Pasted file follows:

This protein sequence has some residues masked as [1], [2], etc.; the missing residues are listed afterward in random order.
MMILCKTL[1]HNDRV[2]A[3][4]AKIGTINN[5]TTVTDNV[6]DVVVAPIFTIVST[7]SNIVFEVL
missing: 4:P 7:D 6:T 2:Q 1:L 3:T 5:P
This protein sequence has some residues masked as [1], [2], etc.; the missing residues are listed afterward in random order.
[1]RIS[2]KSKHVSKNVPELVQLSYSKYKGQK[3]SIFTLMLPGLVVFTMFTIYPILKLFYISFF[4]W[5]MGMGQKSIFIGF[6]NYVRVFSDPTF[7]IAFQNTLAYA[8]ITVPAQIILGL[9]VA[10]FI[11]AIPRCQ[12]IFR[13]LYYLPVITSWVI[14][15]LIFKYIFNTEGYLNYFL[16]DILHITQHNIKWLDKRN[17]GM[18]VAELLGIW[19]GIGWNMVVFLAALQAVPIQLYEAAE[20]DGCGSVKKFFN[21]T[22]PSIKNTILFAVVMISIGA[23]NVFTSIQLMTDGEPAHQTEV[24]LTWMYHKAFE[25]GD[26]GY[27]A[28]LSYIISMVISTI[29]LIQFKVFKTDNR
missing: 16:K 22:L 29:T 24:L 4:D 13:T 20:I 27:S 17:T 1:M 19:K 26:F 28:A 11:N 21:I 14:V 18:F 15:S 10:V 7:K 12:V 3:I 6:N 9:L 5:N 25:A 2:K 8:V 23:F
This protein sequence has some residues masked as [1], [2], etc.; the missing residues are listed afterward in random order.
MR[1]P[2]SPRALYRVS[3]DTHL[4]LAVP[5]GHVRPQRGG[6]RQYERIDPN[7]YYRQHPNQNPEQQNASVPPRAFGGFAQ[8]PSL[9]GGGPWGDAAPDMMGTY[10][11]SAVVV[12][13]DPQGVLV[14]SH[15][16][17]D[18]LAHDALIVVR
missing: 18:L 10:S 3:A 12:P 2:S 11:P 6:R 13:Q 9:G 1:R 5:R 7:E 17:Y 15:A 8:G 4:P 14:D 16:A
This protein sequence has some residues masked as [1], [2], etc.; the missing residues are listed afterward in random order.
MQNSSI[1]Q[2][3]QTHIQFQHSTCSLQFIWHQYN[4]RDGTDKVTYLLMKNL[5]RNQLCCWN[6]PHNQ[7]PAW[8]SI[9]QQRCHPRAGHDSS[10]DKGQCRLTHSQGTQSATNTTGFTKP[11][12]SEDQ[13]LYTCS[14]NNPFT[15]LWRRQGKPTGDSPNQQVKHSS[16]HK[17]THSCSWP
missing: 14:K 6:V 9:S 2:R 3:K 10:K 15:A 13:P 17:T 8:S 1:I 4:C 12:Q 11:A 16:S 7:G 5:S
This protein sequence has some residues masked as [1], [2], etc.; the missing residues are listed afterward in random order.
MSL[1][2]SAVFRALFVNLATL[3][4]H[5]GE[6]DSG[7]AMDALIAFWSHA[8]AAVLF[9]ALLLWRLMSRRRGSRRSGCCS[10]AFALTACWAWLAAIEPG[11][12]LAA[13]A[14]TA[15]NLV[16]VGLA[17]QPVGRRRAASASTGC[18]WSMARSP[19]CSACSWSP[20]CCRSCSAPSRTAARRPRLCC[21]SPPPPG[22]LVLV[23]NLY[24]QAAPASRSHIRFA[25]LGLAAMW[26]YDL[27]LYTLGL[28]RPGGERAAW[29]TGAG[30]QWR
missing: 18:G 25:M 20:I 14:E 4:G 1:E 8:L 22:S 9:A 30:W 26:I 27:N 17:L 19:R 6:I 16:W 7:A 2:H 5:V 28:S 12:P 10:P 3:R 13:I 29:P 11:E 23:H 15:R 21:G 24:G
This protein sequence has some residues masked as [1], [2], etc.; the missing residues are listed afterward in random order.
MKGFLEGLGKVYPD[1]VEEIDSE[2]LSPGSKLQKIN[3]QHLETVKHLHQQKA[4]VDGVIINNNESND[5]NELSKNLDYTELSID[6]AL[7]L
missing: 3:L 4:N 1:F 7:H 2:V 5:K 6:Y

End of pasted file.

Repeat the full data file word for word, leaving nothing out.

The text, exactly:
This protein sequence has some residues masked as [1], [2], etc.; the missing residues are listed afterward in random order.
MMILCKTL[1]HNDRV[2]A[3][4]AKIGTINN[5]TTVTDNV[6]DVVVAPIFTIVST[7]SNIVFEVL
missing: 4:P 7:D 6:T 2:Q 1:L 3:T 5:P
This protein sequence has some residues masked as [1], [2], etc.; the missing residues are listed afterward in random order.
[1]RIS[2]KSKHVSKNVPELVQLSYSKYKGQK[3]SIFTLMLPGLVVFTMFTIYPILKLFYISFF[4]W[5]MGMGQKSIFIGF[6]NYVRVFSDPTF[7]IAFQNTLAYA[8]ITVPAQIILGL[9]VA[10]FI[11]AIPRCQ[12]IFR[13]LYYLPVITSWVI[14][15]LIFKYIFNTEGYLNYFL[16]DILHITQHNIKWLDKRN[17]GM[18]VAELLGIW[19]GIGWNMVVFLAALQAVPIQLYEAAE[20]DGCGSVKKFFN[21]T[22]PSIKNTILFAVVMISIGA[23]NVFTSIQLMTDGEPAHQTEV[24]LTWMYHKAFE[25]GD[26]GY[27]A[28]LSYIISMVISTI[29]LIQFKVFKTDNR
missing: 16:K 22:L 29:T 24:L 4:D 13:T 20:I 27:S 17:T 1:M 19:K 26:F 28:A 11:N 21:I 14:V 18:F 15:S 10:V 7:K 12:V 3:I 6:N 9:L 5:N 25:A 2:K 8:V 23:F
This protein sequence has some residues masked as [1], [2], etc.; the missing residues are listed afterward in random order.
MR[1]P[2]SPRALYRVS[3]DTHL[4]LAVP[5]GHVRPQRGG[6]RQYERIDPN[7]YYRQHPNQNPEQQNASVPPRAFGGFAQ[8]PSL[9]GGGPWGDAAPDMMGTY[10][11]SAVVV[12][13]DPQGVLV[14]SH[15][16][17]D[18]LAHDALIVVR
missing: 18:L 10:S 3:A 12:P 2:S 11:P 6:R 13:Q 9:G 1:R 5:R 7:E 17:Y 15:A 8:G 4:P 14:D 16:A
This protein sequence has some residues masked as [1], [2], etc.; the missing residues are listed afterward in random order.
MQNSSI[1]Q[2][3]QTHIQFQHSTCSLQFIWHQYN[4]RDGTDKVTYLLMKNL[5]RNQLCCWN[6]PHNQ[7]PAW[8]SI[9]QQRCHPRAGHDSS[10]DKGQCRLTHSQGTQSATNTTGFTKP[11][12]SEDQ[13]LYTCS[14]NNPFT[15]LWRRQGKPTGDSPNQQVKHSS[16]HK[17]THSCSWP
missing: 14:K 6:V 9:S 2:R 3:K 10:K 15:A 13:P 17:T 8:S 1:I 4:C 12:Q 11:A 16:S 7:G 5:S
This protein sequence has some residues masked as [1], [2], etc.; the missing residues are listed afterward in random order.
MSL[1][2]SAVFRALFVNLATL[3][4]H[5]GE[6]DSG[7]AMDALIAFWSHA[8]AAVLF[9]ALLLWRLMSRRRGSRRSGCCS[10]AFALTACWAWLAAIEPG[11][12]LAA[13]A[14]TA[15]NLV[16]VGLA[17]QPVGRRRAASASTGC[18]WSMARSP[19]CSACSWSP[20]CCRSCSAPSRTAARRPRLCC[21]SPPPPG[22]LVLV[23]NLY[24]QAAPASRSHIRFA[25]LGLAAMW[26]YDL[27]LYTLGL[28]RPGGERAAW[29]TGAG[30]QWR
missing: 18:G 25:M 20:I 14:E 4:G 1:E 8:L 22:S 9:A 30:W 26:I 27:N 17:L 19:R 6:I 16:W 7:A 2:H 5:V 28:S 12:P 10:P 3:R 13:I 29:P 11:E 23:H 15:R 21:G 24:G
This protein sequence has some residues masked as [1], [2], etc.; the missing residues are listed afterward in random order.
MKGFLEGLGKVYPD[1]VEEIDSE[2]LSPGSKLQKIN[3]QHLETVKHLHQQKA[4]VDGVIINNNESND[5]NELSKNLDYTELSID[6]AL[7]L
missing: 3:L 4:N 1:F 7:H 2:V 5:K 6:Y